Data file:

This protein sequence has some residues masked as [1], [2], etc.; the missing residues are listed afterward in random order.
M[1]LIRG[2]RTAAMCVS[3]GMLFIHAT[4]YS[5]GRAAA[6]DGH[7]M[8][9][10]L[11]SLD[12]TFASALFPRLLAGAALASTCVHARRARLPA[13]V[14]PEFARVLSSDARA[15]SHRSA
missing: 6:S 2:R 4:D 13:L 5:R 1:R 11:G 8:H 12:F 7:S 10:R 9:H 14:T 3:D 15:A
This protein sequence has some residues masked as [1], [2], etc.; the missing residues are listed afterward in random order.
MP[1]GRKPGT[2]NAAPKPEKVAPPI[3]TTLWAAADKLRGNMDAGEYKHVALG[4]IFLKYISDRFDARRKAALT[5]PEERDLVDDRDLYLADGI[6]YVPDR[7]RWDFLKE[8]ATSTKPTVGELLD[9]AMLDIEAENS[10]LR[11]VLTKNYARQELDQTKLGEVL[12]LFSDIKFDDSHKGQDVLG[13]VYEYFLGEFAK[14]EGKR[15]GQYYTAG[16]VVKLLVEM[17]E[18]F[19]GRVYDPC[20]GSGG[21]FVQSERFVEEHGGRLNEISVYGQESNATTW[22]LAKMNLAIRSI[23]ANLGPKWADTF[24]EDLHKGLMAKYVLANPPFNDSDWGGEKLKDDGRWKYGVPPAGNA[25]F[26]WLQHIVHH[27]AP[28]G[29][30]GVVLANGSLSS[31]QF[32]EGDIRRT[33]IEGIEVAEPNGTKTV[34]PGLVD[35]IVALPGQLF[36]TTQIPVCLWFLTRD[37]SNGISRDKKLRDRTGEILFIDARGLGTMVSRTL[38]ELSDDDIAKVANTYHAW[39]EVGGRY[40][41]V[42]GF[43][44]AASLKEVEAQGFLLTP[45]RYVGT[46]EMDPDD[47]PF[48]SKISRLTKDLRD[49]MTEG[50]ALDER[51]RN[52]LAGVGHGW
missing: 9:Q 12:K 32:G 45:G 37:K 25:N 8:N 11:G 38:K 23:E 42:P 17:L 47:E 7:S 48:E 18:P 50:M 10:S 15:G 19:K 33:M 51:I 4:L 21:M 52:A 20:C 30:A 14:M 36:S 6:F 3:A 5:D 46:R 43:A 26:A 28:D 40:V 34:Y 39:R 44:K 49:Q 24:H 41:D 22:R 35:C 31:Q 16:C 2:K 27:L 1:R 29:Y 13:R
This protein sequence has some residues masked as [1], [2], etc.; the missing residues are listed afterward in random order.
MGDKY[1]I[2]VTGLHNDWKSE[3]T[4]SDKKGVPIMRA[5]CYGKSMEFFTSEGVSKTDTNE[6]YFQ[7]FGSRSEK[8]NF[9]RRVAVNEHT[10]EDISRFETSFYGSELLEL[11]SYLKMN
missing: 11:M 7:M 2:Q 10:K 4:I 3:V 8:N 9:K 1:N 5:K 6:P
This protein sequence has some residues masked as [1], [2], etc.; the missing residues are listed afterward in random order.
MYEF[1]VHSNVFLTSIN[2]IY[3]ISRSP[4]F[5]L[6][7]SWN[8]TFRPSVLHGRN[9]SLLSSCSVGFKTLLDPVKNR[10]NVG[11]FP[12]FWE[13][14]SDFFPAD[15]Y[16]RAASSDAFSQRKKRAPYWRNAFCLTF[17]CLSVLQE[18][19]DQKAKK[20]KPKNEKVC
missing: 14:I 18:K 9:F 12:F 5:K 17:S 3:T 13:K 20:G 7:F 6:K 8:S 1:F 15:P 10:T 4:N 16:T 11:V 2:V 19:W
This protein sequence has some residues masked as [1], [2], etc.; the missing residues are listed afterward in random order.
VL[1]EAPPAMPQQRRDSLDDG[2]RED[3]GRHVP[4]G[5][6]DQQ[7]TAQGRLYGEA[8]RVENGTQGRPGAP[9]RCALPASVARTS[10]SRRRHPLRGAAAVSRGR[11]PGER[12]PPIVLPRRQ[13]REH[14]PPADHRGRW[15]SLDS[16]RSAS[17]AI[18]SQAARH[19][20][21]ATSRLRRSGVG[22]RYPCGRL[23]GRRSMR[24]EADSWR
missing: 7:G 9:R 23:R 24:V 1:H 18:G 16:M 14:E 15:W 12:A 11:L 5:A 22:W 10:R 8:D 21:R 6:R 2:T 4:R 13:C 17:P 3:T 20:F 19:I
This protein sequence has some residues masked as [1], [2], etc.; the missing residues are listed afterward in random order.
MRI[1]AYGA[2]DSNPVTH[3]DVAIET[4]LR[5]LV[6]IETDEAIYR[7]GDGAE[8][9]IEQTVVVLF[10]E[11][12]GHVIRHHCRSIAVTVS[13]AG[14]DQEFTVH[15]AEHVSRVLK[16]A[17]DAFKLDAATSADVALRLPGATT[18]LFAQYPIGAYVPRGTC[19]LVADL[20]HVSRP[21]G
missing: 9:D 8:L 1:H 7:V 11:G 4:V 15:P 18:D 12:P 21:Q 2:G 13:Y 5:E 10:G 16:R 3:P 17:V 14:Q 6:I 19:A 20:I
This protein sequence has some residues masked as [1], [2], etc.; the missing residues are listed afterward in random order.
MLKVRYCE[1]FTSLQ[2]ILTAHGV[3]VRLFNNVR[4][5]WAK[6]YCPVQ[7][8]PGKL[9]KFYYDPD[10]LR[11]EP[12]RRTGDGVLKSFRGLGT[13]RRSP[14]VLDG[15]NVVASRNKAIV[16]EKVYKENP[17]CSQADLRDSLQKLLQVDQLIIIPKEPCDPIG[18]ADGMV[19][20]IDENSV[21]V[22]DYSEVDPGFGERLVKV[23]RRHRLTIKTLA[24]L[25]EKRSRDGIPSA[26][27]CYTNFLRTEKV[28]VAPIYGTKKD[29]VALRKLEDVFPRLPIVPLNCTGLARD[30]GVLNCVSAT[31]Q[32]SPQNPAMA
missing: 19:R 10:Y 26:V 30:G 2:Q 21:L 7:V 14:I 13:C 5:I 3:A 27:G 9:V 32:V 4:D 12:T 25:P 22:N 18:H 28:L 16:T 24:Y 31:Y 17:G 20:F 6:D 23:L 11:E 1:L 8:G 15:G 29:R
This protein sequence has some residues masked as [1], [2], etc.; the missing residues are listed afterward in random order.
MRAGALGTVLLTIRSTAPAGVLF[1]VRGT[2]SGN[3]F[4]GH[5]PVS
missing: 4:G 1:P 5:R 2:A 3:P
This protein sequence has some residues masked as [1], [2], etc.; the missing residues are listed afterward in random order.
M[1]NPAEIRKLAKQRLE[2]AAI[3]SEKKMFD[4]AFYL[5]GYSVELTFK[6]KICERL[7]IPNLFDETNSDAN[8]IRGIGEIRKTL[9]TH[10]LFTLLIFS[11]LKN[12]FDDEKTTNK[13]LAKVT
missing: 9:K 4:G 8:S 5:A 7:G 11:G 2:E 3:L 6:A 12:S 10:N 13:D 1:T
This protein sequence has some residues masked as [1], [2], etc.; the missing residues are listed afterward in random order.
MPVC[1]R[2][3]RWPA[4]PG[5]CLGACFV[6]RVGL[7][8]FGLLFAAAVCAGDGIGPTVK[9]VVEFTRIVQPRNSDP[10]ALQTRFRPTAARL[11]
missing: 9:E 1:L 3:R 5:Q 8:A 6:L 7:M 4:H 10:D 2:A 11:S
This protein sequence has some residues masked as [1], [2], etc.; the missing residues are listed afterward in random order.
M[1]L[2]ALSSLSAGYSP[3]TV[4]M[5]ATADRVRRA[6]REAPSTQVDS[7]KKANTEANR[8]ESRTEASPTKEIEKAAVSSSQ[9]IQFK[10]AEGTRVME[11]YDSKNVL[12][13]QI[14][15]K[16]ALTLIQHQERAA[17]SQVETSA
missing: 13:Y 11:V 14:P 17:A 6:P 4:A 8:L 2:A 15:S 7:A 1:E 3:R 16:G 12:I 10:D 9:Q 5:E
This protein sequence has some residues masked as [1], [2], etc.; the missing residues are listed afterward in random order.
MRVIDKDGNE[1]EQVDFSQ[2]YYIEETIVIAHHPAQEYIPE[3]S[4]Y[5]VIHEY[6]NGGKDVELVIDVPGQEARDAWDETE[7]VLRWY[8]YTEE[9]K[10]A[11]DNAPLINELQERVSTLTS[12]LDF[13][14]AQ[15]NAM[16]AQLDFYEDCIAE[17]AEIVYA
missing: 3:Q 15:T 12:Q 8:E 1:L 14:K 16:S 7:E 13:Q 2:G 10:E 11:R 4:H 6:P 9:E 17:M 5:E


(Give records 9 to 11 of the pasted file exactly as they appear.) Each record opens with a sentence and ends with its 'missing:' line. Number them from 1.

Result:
This protein sequence has some residues masked as [1], [2], etc.; the missing residues are listed afterward in random order.
M[1]NPAEIRKLAKQRLE[2]AAI[3]SEKKMFD[4]AFYL[5]GYSVELTFK[6]KICERL[7]IPNLFDETNSDAN[8]IRGIGEIRKTL[9]TH[10]LFTLLIFS[11]LKN[12]FDDEKTTNK[13]LAKVT
missing: 9:K 4:G 8:S 5:A 7:G 11:G 2:E 3:L 6:A 12:S 10:N 13:D 1:T
This protein sequence has some residues masked as [1], [2], etc.; the missing residues are listed afterward in random order.
MPVC[1]R[2][3]RWPA[4]PG[5]CLGACFV[6]RVGL[7][8]FGLLFAAAVCAGDGIGPTVK[9]VVEFTRIVQPRNSDP[10]ALQTRFRPTAARL[11]
missing: 9:E 1:L 3:R 5:Q 8:A 6:L 7:M 4:H 10:D 2:A 11:S
This protein sequence has some residues masked as [1], [2], etc.; the missing residues are listed afterward in random order.
M[1]L[2]ALSSLSAGYSP[3]TV[4]M[5]ATADRVRRA[6]REAPSTQVDS[7]KKANTEANR[8]ESRTEASPTKEIEKAAVSSSQ[9]IQFK[10]AEGTRVME[11]YDSKNVL[12][13]QI[14][15]K[16]ALTLIQHQERAA[17]SQVETSA
missing: 13:Y 11:V 14:P 17:A 6:P 4:A 8:L 2:A 15:S 7:A 1:E 3:R 16:G 12:I 10:D 9:Q 5:E